FG Begs ASUU Not To Go On Strike, Says CBN Is The One Holding Money

Minister of State for Education, Emeka Nwajiuba, has appealed to the Academic Staff Union of Universities (ASUU) not to embark on a fresh strike, eight months after the union suspended a nine-month long strike action that paralysed the nation’s universities and disrupted academic calendars.

Nwajiuba says the reason why ASUU hasn’t received monies as promised in 2020 before the last strike was called off, is because bureaucracy at the Central Bank of Nigeria (CBN) is delaying the disbursement.

University lecturers had gone on strike in March 2020 following their disagreement with the government over the funding of the universities, discrepancies around the Integrated Payroll and Personnel Information System (IPPIS), among others.

However, ASUU developed the University Transparency and Accountability Solution (UTAS) to replace the IPPIS and held several meetings with officials of the ministries of finance, education, labour and employment, and the Office of the Accountant General of the Federation, before the UTAS was approved and before the last strike was suspended.

UTAS is yet to be implemented, however.

Blaming CBN

On August 2, Labour Minister Chris Ngige, said the government had paid the revitalisation fund as contained in the Memorandum of Action (MOU) signed with ASUU.

Ngige also stated that the money is in the coffers of the CBN, pending the conclusion of an audit. A statement Nwajiuba has now rehashed.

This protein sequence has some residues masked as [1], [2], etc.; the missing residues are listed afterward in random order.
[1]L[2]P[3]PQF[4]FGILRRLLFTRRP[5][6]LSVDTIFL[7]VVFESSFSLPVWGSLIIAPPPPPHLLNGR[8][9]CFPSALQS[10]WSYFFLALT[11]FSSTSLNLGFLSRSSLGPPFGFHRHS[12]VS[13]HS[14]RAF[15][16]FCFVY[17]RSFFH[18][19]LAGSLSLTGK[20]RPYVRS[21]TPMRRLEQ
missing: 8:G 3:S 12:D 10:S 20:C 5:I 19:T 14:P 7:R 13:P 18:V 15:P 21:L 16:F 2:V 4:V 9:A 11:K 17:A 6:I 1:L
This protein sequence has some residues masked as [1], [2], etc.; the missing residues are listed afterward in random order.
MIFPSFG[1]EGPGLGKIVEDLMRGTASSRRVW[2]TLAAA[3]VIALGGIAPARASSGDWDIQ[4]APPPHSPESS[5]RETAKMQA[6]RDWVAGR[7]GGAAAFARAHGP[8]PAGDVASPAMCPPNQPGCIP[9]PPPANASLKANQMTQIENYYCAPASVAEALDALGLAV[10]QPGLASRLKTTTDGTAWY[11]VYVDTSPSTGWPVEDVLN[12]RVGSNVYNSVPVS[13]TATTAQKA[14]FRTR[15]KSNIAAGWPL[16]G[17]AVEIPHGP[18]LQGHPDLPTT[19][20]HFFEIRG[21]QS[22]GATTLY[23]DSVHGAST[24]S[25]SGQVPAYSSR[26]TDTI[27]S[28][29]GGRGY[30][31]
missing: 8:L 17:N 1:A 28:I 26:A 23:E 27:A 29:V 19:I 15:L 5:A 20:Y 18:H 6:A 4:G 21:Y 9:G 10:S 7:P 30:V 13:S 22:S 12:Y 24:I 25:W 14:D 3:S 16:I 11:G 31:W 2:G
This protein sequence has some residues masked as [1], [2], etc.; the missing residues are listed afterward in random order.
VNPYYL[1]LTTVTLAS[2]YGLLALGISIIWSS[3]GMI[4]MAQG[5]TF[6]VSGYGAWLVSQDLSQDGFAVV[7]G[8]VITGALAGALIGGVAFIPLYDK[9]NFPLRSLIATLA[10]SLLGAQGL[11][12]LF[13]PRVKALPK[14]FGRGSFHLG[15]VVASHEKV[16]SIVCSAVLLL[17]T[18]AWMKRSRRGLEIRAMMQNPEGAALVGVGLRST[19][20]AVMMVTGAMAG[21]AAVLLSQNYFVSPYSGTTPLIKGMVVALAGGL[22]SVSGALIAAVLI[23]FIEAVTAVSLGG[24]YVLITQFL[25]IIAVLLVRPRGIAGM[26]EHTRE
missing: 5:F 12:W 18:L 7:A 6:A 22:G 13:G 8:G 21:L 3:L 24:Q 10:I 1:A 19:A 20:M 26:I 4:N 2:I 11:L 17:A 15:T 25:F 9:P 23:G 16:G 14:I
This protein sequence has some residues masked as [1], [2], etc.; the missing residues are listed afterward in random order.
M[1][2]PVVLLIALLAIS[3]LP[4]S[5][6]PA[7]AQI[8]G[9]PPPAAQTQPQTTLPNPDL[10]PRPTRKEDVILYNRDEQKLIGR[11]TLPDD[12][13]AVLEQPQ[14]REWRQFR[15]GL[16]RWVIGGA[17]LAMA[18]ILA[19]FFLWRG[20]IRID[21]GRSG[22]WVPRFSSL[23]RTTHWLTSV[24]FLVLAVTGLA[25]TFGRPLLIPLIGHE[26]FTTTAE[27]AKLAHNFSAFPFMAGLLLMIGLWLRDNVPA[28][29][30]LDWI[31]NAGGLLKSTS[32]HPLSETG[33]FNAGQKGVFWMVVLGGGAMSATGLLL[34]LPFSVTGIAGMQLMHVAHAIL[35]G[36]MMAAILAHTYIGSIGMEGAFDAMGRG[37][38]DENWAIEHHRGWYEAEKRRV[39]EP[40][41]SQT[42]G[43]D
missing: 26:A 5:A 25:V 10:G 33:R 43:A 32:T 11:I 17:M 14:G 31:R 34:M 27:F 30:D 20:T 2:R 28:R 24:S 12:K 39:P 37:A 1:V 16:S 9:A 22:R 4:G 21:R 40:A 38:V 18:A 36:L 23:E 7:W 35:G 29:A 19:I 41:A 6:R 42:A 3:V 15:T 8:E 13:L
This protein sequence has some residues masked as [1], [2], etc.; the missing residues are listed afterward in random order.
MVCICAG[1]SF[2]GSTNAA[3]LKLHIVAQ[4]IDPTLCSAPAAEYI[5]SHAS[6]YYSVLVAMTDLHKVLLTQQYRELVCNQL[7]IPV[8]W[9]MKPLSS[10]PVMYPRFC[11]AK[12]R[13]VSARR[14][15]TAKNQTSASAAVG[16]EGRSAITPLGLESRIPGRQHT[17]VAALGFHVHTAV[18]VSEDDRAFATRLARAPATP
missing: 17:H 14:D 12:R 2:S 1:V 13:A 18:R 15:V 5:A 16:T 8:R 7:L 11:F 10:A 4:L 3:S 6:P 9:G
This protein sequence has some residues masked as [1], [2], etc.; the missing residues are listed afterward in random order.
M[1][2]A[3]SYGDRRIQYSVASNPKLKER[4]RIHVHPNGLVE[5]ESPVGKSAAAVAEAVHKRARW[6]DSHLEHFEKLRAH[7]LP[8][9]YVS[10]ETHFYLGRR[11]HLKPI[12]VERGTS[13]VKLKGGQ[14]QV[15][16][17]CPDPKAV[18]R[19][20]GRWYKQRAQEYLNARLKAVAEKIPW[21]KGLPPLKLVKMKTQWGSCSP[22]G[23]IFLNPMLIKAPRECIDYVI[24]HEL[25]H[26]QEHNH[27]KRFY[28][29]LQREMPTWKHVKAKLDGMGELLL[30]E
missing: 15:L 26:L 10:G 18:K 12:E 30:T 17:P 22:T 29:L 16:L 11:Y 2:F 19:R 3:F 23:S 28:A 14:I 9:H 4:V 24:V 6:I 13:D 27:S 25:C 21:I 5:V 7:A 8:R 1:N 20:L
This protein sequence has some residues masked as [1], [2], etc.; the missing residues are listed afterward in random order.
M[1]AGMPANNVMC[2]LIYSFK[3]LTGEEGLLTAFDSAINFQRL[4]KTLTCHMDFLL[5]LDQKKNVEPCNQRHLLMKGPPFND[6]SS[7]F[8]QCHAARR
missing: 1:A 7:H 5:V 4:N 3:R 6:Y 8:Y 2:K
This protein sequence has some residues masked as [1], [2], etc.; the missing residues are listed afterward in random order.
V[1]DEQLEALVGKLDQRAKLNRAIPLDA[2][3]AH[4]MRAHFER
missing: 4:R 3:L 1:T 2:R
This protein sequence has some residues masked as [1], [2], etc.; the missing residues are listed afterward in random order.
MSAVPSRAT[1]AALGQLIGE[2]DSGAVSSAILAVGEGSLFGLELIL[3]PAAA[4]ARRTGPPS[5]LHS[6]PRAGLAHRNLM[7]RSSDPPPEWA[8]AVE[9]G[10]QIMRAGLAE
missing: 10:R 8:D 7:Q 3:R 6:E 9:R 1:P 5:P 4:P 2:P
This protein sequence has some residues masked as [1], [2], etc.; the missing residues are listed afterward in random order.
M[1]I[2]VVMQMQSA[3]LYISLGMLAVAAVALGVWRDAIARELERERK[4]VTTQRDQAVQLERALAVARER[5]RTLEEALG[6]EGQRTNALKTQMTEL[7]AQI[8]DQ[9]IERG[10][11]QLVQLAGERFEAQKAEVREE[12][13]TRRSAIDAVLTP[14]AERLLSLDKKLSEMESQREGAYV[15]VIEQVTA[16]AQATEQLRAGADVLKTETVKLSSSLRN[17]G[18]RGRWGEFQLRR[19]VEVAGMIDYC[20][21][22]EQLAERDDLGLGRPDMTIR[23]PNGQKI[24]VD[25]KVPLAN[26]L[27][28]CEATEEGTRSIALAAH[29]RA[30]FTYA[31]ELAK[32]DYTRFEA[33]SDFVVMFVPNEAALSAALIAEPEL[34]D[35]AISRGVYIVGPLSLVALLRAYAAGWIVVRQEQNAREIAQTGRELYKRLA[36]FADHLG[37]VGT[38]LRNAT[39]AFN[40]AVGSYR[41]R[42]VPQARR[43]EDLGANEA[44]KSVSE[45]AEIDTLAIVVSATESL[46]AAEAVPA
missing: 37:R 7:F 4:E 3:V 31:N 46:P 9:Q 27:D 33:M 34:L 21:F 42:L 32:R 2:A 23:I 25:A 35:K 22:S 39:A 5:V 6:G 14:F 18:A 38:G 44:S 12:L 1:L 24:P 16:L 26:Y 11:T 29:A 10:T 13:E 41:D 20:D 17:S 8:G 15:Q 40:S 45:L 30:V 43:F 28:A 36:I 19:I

“We are pursuing the CBN to be clear on the timing. Let ASUU reach out to us,” the Minister of State for Education tells Punch.

On allegations by ASUU that federal government officials have not been picking calls, Nwajiuba says: “Why won’t the federal government take their calls? You called me with an unknown number and I picked your call, so why won’t we pick calls from ASUU? Who did they reach out to?

“Talks on the funds for the revitalisation of universities and ASUU are in progress.”

In its response, ASUU President, Prof Emmanuel Osodeke, says: “I don’t think they are honest with what they are saying. If they are interested in the children of the poor, who cannot afford private universities, they would have written to us that they are sorry. This is the normal thing they should have done in a system.

“The CBN and the ministry are the federal government. They showed us a document that the money is with the CBN. What is difficult in transferring money from one CBN account to another CBN account? That means the document they showed us was fake.”

The deadline ASUU handed the federal government to pay up or watch another strike unfold, elapses today, August 31, 2021.

However, universities won’t be shut at the expiration of the deadline until ASUU’s National Executive Committee (NEC) holds a meeting to decide on what date to kick off the strike.

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